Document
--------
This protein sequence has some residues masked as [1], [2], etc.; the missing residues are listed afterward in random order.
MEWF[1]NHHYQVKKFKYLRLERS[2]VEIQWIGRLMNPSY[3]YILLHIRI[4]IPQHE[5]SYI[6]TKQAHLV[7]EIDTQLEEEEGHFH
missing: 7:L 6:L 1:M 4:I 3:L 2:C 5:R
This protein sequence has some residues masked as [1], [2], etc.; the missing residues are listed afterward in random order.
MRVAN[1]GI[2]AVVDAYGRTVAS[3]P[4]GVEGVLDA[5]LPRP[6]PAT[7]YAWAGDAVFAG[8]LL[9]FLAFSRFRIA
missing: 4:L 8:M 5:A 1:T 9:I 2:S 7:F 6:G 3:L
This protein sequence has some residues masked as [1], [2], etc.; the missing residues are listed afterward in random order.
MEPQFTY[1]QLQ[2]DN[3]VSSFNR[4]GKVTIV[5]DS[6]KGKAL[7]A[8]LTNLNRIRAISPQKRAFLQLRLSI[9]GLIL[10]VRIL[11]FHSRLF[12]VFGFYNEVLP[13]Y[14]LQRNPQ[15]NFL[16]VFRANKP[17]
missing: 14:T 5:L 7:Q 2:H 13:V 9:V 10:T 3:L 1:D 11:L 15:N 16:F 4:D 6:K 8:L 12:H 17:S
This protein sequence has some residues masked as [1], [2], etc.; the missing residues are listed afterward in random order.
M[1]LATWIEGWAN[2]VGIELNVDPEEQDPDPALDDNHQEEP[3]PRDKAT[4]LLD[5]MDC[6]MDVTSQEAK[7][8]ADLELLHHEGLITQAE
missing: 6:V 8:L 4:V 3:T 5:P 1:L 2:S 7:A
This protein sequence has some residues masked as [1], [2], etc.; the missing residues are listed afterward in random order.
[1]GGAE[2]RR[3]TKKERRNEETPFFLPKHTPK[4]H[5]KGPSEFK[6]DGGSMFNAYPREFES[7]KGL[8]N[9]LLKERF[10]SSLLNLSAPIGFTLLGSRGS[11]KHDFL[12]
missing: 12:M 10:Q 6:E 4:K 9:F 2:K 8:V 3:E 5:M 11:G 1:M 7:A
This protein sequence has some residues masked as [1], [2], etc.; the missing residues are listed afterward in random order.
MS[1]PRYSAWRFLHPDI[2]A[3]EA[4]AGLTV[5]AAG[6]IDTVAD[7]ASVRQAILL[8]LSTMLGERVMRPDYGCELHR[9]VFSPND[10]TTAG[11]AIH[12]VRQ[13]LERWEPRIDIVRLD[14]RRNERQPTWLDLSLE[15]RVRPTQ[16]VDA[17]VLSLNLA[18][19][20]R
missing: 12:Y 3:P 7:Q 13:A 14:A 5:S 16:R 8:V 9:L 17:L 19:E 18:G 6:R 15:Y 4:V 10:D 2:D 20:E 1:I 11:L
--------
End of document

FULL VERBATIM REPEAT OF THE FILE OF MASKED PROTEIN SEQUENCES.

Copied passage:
This protein sequence has some residues masked as [1], [2], etc.; the missing residues are listed afterward in random order.
MEWF[1]NHHYQVKKFKYLRLERS[2]VEIQWIGRLMNPSY[3]YILLHIRI[4]IPQHE[5]SYI[6]TKQAHLV[7]EIDTQLEEEEGHFH
missing: 7:L 6:L 1:M 4:I 3:L 2:C 5:R
This protein sequence has some residues masked as [1], [2], etc.; the missing residues are listed afterward in random order.
MRVAN[1]GI[2]AVVDAYGRTVAS[3]P[4]GVEGVLDA[5]LPRP[6]PAT[7]YAWAGDAVFAG[8]LL[9]FLAFSRFRIA
missing: 4:L 8:M 5:A 1:T 9:I 2:S 7:F 6:G 3:L
This protein sequence has some residues masked as [1], [2], etc.; the missing residues are listed afterward in random order.
MEPQFTY[1]QLQ[2]DN[3]VSSFNR[4]GKVTIV[5]DS[6]KGKAL[7]A[8]LTNLNRIRAISPQKRAFLQLRLSI[9]GLIL[10]VRIL[11]FHSRLF[12]VFGFYNEVLP[13]Y[14]LQRNPQ[15]NFL[16]VFRANKP[17]
missing: 14:T 5:L 7:Q 2:H 13:V 9:V 10:T 3:L 1:D 11:L 15:N 16:F 4:D 6:K 8:L 12:H 17:S
This protein sequence has some residues masked as [1], [2], etc.; the missing residues are listed afterward in random order.
M[1]LATWIEGWAN[2]VGIELNVDPEEQDPDPALDDNHQEEP[3]PRDKAT[4]LLD[5]MDC[6]MDVTSQEAK[7][8]ADLELLHHEGLITQAE
missing: 6:V 8:L 4:V 3:T 5:P 1:L 2:S 7:A
This protein sequence has some residues masked as [1], [2], etc.; the missing residues are listed afterward in random order.
[1]GGAE[2]RR[3]TKKERRNEETPFFLPKHTPK[4]H[5]KGPSEFK[6]DGGSMFNAYPREFES[7]KGL[8]N[9]LLKERF[10]SSLLNLSAPIGFTLLGSRGS[11]KHDFL[12]
missing: 12:M 10:Q 6:E 4:K 9:F 2:K 8:V 3:E 5:M 11:G 1:M 7:A
This protein sequence has some residues masked as [1], [2], etc.; the missing residues are listed afterward in random order.
MS[1]PRYSAWRFLHPDI[2]A[3]EA[4]AGLTV[5]AAG[6]IDTVAD[7]ASVRQAILL[8]LSTMLGERVMRPDYGCELHR[9]VFSPND[10]TTAG[11]AIH[12]VRQ[13]LERWEPRIDIVRLD[14]RRNERQPTWLDLSLE[15]RVRPTQ[16]VDA[17]VLSLNLA[18][19][20]R
missing: 12:Y 3:P 7:Q 13:A 14:A 5:S 16:R 8:V 9:L 17:L 19:E 18:G 6:R 15:Y 4:V 10:D 2:D 20:E 1:I 11:L